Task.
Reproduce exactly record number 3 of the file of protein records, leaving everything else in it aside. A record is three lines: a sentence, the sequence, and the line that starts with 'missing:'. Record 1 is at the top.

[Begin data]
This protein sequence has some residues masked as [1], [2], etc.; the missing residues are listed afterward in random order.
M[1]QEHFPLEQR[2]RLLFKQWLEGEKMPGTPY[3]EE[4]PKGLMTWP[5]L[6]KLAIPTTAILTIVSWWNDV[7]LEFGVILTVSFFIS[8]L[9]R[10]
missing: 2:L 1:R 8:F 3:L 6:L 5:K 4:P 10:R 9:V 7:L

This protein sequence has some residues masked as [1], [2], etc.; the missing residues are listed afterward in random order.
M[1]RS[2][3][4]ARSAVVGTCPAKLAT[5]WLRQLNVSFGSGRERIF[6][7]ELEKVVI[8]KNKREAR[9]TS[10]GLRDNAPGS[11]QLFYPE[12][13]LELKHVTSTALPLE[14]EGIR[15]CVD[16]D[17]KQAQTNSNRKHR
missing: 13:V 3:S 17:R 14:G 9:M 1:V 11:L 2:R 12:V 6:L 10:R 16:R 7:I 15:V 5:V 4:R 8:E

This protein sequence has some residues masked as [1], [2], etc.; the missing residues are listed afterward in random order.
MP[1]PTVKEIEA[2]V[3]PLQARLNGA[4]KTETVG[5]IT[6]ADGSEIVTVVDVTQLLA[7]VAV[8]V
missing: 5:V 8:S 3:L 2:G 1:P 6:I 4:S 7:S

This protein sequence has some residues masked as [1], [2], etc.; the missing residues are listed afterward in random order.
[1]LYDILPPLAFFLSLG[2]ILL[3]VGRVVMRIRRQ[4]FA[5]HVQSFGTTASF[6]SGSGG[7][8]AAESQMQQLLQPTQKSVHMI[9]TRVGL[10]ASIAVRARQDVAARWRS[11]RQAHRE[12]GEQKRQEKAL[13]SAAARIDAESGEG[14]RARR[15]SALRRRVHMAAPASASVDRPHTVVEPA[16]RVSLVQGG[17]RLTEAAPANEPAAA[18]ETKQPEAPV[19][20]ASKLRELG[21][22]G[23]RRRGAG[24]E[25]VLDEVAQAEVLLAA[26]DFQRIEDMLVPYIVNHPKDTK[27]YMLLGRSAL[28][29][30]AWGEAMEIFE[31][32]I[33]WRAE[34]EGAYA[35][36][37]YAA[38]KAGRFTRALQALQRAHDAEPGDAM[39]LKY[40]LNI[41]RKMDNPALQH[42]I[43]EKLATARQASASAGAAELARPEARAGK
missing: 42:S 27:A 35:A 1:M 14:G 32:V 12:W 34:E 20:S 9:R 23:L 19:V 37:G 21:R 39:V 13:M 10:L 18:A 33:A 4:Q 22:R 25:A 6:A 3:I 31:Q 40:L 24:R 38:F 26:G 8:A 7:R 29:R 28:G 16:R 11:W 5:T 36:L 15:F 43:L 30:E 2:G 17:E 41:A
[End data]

This protein sequence has some residues masked as [1], [2], etc.; the missing residues are listed afterward in random order.
MP[1]PTVKEIEA[2]V[3]PLQARLNGA[4]KTETVG[5]IT[6]ADGSEIVTVVDVTQLLA[7]VAV[8]V
missing: 5:V 8:S 3:L 2:G 1:P 6:I 4:S 7:S